This chapter will acquaint you with the legal principles that apply to the three phases of a minister’s relationship with a local church: (1) initiation of the relationship; (2) terms and conditions of the employment relationship, including the employment contract and compensation; and (3) termination of the relationship.
Initiation of the pastor-church relationship varies from denomination to denomination and even from church to church within some denominations. Hierarchical denominations may exercise considerable control over local churches, and prescribe how a minister is selected.
In congregational denominations, the local church is self-governing and has the authority to select its own ministers. This authority must be exercised in accordance with the church’s constitution and bylaws. This is a very important principle of law, and it indicates the necessity of being familiar with a church’s governing documents. Sometimes clergy are asked to sign a contract of employment with their employing church. Such a contract generally will govern most aspects of the employment relationship. In most cases, however, no formal contract is ever signed. But in such cases the courts may “imply” a contract of employment once a minister begins performing duties on behalf of a church. The employment contract, whether actual or implied, gives the minister important legal rights.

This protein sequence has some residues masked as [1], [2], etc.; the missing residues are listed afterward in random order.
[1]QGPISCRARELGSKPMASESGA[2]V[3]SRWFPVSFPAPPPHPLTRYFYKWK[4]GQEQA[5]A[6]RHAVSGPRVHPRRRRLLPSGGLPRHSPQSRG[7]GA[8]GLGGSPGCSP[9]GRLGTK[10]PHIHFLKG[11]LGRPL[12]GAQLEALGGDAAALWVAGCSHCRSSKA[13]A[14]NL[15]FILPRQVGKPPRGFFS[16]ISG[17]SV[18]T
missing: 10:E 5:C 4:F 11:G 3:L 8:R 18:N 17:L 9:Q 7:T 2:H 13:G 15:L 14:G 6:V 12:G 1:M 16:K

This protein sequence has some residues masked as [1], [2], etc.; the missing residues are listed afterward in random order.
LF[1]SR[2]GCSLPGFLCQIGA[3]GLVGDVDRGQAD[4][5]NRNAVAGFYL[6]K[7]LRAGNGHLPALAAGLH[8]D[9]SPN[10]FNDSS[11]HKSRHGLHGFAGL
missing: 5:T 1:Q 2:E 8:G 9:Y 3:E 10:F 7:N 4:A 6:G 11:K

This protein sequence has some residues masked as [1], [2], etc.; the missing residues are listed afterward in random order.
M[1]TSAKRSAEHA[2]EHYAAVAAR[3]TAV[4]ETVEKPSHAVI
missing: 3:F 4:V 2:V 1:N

A minister is legally entitled to receive the compensation specified in an employment contract. If no written contract exists, the minister is entitled to reasonable compensation for services rendered. In either case, the compensation received must not be unreasonably high, or the tax-exempt status of the church will be jeopardized.
The termination of the pastor-church relationship is regarded by the courts as an internal church matter over which they have no jurisdiction. A few courts have been willing to address collateral issues associated with a minister’s termination so long as no recourse to church doctrine or polity is required.